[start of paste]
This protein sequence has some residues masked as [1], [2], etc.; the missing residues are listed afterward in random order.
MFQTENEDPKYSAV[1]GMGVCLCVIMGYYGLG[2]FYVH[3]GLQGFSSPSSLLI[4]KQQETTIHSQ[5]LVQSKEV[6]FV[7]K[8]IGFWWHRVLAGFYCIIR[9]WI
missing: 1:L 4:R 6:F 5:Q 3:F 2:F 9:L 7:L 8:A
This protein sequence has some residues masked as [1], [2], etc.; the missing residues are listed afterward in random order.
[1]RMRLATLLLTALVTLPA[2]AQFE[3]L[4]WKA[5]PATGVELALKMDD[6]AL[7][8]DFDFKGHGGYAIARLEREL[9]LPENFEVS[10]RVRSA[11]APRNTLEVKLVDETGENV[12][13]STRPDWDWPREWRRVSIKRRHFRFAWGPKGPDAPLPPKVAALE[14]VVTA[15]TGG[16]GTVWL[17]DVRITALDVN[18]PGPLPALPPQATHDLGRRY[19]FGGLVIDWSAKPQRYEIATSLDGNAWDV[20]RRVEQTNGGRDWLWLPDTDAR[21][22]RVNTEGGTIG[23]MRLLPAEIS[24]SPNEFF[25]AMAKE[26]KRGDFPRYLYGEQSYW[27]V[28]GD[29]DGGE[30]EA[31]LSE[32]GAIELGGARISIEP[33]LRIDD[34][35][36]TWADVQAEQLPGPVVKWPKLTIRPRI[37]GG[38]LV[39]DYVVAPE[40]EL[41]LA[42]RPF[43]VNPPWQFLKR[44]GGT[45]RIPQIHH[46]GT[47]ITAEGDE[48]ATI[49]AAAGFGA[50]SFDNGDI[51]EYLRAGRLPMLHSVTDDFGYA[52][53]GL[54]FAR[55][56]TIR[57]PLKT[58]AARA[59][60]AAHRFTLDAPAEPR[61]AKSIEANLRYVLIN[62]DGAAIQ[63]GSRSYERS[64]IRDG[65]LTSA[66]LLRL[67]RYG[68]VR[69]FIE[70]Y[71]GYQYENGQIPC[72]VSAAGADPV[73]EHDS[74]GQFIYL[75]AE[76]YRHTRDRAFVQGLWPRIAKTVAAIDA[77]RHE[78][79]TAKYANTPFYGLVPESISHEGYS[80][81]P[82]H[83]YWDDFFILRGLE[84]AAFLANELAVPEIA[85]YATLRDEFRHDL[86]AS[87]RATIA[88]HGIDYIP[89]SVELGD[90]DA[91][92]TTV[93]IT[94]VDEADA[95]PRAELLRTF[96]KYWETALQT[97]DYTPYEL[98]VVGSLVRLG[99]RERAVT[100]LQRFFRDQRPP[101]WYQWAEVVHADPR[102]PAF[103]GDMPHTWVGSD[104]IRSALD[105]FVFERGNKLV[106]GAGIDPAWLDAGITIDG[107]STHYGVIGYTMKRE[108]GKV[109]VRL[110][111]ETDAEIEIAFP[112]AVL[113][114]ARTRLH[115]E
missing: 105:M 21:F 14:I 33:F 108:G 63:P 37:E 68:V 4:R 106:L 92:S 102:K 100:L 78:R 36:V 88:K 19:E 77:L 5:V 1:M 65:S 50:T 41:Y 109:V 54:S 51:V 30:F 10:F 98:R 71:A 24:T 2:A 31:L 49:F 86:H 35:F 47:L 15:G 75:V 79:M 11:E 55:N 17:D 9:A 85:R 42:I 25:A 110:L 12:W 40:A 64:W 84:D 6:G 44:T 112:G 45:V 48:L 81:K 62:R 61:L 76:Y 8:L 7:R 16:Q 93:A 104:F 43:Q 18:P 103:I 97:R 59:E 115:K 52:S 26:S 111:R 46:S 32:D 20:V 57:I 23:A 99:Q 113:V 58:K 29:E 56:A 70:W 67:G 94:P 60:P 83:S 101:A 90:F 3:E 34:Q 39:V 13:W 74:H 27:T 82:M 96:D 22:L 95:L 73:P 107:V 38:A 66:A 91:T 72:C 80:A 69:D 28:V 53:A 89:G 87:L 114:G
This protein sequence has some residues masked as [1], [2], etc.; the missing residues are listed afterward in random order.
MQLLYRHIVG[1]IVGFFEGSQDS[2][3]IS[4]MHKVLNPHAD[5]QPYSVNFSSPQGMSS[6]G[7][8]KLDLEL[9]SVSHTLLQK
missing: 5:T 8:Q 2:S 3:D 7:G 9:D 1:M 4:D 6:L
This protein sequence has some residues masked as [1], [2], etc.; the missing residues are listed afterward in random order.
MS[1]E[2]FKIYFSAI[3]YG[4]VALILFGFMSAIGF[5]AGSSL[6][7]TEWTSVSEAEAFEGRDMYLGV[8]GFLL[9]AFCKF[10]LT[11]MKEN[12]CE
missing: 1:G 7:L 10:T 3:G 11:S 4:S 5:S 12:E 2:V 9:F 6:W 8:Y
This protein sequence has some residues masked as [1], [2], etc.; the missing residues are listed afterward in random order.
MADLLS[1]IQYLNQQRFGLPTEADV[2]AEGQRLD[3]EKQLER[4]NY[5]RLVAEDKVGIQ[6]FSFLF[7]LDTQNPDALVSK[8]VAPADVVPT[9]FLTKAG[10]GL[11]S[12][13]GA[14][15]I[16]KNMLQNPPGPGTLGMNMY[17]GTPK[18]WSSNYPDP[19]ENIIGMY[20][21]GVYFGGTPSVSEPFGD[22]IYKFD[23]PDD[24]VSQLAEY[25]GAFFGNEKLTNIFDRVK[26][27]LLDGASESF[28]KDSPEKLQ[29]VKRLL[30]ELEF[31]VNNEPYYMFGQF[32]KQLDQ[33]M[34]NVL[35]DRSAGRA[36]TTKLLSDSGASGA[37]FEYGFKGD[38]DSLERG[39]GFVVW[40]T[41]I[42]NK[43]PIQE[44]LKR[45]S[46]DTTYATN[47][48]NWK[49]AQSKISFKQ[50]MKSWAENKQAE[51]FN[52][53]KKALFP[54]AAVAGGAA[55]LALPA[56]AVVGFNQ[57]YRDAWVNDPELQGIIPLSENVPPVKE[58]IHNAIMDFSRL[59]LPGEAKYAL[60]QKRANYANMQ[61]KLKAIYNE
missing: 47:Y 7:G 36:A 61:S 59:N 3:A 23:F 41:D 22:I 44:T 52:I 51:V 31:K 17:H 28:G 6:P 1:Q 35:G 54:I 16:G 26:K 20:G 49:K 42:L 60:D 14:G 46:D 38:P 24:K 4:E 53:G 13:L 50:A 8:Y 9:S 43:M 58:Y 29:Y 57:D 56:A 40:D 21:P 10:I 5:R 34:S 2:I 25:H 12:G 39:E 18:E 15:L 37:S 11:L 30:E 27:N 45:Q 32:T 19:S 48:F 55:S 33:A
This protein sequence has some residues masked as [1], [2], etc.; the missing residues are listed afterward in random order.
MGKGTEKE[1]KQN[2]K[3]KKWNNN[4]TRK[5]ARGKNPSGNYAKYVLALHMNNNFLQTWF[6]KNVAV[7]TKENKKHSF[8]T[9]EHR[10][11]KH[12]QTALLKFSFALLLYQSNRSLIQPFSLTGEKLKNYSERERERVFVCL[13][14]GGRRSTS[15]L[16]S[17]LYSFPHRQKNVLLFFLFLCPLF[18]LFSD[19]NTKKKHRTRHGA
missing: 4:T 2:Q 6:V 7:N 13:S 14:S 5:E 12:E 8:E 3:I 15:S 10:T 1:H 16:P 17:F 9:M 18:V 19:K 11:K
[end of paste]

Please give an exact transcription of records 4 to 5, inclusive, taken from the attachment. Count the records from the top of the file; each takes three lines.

This protein sequence has some residues masked as [1], [2], etc.; the missing residues are listed afterward in random order.
MS[1]E[2]FKIYFSAI[3]YG[4]VALILFGFMSAIGF[5]AGSSL[6][7]TEWTSVSEAEAFEGRDMYLGV[8]GFLL[9]AFCKF[10]LT[11]MKEN[12]CE
missing: 1:G 7:L 10:T 3:G 11:S 4:S 5:S 12:E 2:V 9:F 6:W 8:Y
This protein sequence has some residues masked as [1], [2], etc.; the missing residues are listed afterward in random order.
MADLLS[1]IQYLNQQRFGLPTEADV[2]AEGQRLD[3]EKQLER[4]NY[5]RLVAEDKVGIQ[6]FSFLF[7]LDTQNPDALVSK[8]VAPADVVPT[9]FLTKAG[10]GL[11]S[12][13]GA[14][15]I[16]KNMLQNPPGPGTLGMNMY[17]GTPK[18]WSSNYPDP[19]ENIIGMY[20][21]GVYFGGTPSVSEPFGD[22]IYKFD[23]PDD[24]VSQLAEY[25]GAFFGNEKLTNIFDRVK[26][27]LLDGASESF[28]KDSPEKLQ[29]VKRLL[30]ELEF[31]VNNEPYYMFGQF[32]KQLDQ[33]M[34]NVL[35]DRSAGRA[36]TTKLLSDSGASGA[37]FEYGFKGD[38]DSLERG[39]GFVVW[40]T[41]I[42]NK[43]PIQE[44]LKR[45]S[46]DTTYATN[47][48]NWK[49]AQSKISFKQ[50]MKSWAENKQAE[51]FN[52][53]KKALFP[54]AAVAGGAA[55]LALPA[56]AVVGFNQ[57]YRDAWVNDPELQGIIPLSENVPPVKE[58]IHNAIMDFSRL[59]LPGEAKYAL[60]QKRANYANMQ[61]KLKAIYNE
missing: 47:Y 7:G 36:A 61:S 59:N 3:A 23:F 41:D 22:I 44:T 52:I 51:V 31:K 17:H 28:G 6:P 1:Q 35:G 54:I 16:G 26:K 20:G 49:K 42:L 60:D 14:G 46:D 38:P 24:K 4:E 53:G 13:L 50:A 8:Y 9:S 43:M 58:Y 29:Y 57:D 56:A 40:D 21:P 10:I 5:R 34:S 2:I 25:H 12:G 39:E 18:E 15:L 37:S 11:L 30:E 27:N 45:Q 32:T 19:S 48:F 55:S 33:A